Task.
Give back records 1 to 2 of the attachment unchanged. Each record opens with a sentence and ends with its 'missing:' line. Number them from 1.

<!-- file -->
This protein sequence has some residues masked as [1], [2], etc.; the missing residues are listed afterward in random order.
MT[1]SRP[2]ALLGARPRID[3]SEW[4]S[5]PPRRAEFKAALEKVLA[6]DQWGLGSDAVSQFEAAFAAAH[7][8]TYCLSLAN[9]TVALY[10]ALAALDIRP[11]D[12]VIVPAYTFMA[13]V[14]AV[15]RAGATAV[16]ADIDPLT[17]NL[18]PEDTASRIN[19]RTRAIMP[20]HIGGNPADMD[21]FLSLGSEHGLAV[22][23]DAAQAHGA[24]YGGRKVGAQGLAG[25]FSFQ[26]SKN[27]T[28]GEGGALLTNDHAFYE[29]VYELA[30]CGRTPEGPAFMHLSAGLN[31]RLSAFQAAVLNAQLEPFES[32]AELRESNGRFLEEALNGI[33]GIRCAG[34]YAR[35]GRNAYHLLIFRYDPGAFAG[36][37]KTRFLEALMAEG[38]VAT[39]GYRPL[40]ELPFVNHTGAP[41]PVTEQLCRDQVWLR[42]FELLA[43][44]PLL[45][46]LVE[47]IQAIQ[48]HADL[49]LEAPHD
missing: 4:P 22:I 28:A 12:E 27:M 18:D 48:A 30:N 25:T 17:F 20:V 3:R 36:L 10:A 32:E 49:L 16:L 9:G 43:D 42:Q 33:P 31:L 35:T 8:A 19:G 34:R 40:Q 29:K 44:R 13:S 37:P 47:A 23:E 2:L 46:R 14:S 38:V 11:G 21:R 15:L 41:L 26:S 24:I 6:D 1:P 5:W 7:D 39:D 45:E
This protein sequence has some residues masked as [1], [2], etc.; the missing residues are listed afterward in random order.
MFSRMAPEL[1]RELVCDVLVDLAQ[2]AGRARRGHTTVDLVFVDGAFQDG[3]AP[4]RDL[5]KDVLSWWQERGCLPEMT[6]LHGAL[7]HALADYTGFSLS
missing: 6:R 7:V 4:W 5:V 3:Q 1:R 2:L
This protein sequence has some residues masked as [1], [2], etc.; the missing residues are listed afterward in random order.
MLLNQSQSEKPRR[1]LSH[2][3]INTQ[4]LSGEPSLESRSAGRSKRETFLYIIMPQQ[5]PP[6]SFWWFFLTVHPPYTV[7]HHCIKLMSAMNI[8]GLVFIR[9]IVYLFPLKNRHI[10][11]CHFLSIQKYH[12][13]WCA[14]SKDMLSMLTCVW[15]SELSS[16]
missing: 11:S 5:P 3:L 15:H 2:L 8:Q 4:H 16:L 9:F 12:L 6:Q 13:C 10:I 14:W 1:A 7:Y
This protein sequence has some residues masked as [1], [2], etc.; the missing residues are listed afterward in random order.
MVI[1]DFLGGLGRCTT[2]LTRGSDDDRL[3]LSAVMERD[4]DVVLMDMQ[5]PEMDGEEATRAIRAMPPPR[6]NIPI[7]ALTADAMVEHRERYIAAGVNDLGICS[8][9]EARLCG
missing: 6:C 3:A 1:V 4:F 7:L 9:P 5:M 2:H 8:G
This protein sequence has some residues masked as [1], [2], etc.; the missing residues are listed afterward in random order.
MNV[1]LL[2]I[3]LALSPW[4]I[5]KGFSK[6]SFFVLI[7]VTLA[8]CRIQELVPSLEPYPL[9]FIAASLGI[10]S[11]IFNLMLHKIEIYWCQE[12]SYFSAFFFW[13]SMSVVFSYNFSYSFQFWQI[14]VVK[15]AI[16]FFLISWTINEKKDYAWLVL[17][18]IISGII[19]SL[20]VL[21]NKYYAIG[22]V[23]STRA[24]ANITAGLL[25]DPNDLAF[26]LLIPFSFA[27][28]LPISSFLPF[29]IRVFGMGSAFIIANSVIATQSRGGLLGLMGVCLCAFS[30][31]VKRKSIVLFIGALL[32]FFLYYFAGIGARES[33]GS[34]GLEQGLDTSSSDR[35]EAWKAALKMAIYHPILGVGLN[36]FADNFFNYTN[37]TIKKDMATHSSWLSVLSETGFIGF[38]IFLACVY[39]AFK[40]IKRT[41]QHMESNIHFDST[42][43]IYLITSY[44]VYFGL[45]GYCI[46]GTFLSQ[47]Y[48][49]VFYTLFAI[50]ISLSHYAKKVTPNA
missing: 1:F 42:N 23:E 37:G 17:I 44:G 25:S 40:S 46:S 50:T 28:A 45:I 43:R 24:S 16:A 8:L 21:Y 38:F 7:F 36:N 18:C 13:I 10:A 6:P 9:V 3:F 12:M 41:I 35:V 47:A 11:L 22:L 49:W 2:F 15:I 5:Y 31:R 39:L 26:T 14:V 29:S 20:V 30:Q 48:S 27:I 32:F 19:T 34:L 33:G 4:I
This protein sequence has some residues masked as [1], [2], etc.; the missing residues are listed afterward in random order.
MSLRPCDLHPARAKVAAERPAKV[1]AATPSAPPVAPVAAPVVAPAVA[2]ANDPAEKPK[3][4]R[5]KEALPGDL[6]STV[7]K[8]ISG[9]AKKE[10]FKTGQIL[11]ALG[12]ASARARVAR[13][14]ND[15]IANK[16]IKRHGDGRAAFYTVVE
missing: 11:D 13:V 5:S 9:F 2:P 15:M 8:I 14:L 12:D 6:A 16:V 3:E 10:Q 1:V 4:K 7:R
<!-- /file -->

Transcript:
This protein sequence has some residues masked as [1], [2], etc.; the missing residues are listed afterward in random order.
MT[1]SRP[2]ALLGARPRID[3]SEW[4]S[5]PPRRAEFKAALEKVLA[6]DQWGLGSDAVSQFEAAFAAAH[7][8]TYCLSLAN[9]TVALY[10]ALAALDIRP[11]D[12]VIVPAYTFMA[13]V[14]AV[15]RAGATAV[16]ADIDPLT[17]NL[18]PEDTASRIN[19]RTRAIMP[20]HIGGNPADMD[21]FLSLGSEHGLAV[22][23]DAAQAHGA[24]YGGRKVGAQGLAG[25]FSFQ[26]SKN[27]T[28]GEGGALLTNDHAFYE[29]VYELA[30]CGRTPEGPAFMHLSAGLN[31]RLSAFQAAVLNAQLEPFES[32]AELRESNGRFLEEALNGI[33]GIRCAG[34]YAR[35]GRNAYHLLIFRYDPGAFAG[36][37]KTRFLEALMAEG[38]VAT[39]GYRPL[40]ELPFVNHTGAP[41]PVTEQLCRDQVWLR[42]FELLA[43][44]PLL[45][46]LVE[47]IQAIQ[48]HADL[49]LEAPHD
missing: 4:P 22:I 28:A 12:E 27:M 18:D 48:A 30:N 25:T 17:F 20:V 3:R 36:L 10:A 32:E 49:L 16:L 9:G 43:D 42:Q 33:P 31:L 35:T 8:A 19:G 34:R 40:Q 29:K 44:R 13:S 37:P 47:A 23:E 2:L 46:R 14:S 38:V 11:G 21:R 15:L 41:L 26:S 24:I 6:D 1:P 5:W 7:D 39:D 45:E
This protein sequence has some residues masked as [1], [2], etc.; the missing residues are listed afterward in random order.
MFSRMAPEL[1]RELVCDVLVDLAQ[2]AGRARRGHTTVDLVFVDGAFQDG[3]AP[4]RDL[5]KDVLSWWQERGCLPEMT[6]LHGAL[7]HALADYTGFSLS
missing: 6:R 7:V 4:W 5:V 3:Q 1:R 2:L